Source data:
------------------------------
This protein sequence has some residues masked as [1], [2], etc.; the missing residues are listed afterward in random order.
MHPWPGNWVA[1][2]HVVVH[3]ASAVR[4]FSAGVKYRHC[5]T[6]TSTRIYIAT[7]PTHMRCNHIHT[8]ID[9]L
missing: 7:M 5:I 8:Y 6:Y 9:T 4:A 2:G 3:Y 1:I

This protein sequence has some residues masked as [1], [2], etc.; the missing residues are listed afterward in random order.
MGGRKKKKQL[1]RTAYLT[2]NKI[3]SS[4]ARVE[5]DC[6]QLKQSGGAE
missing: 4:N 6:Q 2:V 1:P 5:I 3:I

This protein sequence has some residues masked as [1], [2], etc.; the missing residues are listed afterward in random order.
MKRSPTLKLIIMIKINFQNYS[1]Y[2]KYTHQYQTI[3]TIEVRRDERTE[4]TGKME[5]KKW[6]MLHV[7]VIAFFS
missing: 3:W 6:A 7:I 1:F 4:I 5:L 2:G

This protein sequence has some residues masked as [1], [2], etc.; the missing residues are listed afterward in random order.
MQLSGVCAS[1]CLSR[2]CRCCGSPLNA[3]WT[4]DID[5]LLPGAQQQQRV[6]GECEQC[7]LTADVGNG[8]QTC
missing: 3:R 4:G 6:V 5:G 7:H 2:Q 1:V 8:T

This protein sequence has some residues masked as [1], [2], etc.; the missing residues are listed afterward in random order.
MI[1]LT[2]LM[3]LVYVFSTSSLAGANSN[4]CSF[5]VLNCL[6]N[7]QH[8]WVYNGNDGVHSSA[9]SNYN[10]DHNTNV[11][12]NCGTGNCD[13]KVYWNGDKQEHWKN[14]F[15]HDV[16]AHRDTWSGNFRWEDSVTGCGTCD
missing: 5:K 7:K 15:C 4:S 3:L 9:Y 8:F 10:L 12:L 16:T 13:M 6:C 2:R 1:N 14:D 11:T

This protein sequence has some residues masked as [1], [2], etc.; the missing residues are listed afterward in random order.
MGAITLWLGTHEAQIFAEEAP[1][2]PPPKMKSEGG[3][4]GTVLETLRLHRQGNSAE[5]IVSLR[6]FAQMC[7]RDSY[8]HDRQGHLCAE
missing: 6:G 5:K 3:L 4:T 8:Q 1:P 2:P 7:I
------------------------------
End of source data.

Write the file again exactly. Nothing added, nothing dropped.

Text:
This protein sequence has some residues masked as [1], [2], etc.; the missing residues are listed afterward in random order.
MHPWPGNWVA[1][2]HVVVH[3]ASAVR[4]FSAGVKYRHC[5]T[6]TSTRIYIAT[7]PTHMRCNHIHT[8]ID[9]L
missing: 7:M 5:I 8:Y 6:Y 9:T 4:A 2:G 3:Y 1:I

This protein sequence has some residues masked as [1], [2], etc.; the missing residues are listed afterward in random order.
MGGRKKKKQL[1]RTAYLT[2]NKI[3]SS[4]ARVE[5]DC[6]QLKQSGGAE
missing: 4:N 6:Q 2:V 1:P 5:I 3:I

This protein sequence has some residues masked as [1], [2], etc.; the missing residues are listed afterward in random order.
MKRSPTLKLIIMIKINFQNYS[1]Y[2]KYTHQYQTI[3]TIEVRRDERTE[4]TGKME[5]KKW[6]MLHV[7]VIAFFS
missing: 3:W 6:A 7:I 1:F 4:I 5:L 2:G

This protein sequence has some residues masked as [1], [2], etc.; the missing residues are listed afterward in random order.
MQLSGVCAS[1]CLSR[2]CRCCGSPLNA[3]WT[4]DID[5]LLPGAQQQQRV[6]GECEQC[7]LTADVGNG[8]QTC
missing: 3:R 4:G 6:V 5:G 7:H 2:Q 1:V 8:T

This protein sequence has some residues masked as [1], [2], etc.; the missing residues are listed afterward in random order.
MI[1]LT[2]LM[3]LVYVFSTSSLAGANSN[4]CSF[5]VLNCL[6]N[7]QH[8]WVYNGNDGVHSSA[9]SNYN[10]DHNTNV[11][12]NCGTGNCD[13]KVYWNGDKQEHWKN[14]F[15]HDV[16]AHRDTWSGNFRWEDSVTGCGTCD
missing: 5:K 7:K 15:C 4:S 3:L 9:Y 8:F 10:L 12:L 16:T 13:M 6:C 2:R 1:N 14:D 11:T

This protein sequence has some residues masked as [1], [2], etc.; the missing residues are listed afterward in random order.
MGAITLWLGTHEAQIFAEEAP[1][2]PPPKMKSEGG[3][4]GTVLETLRLHRQGNSAE[5]IVSLR[6]FAQMC[7]RDSY[8]HDRQGHLCAE
missing: 6:G 5:K 3:L 4:T 8:Q 1:P 2:P 7:I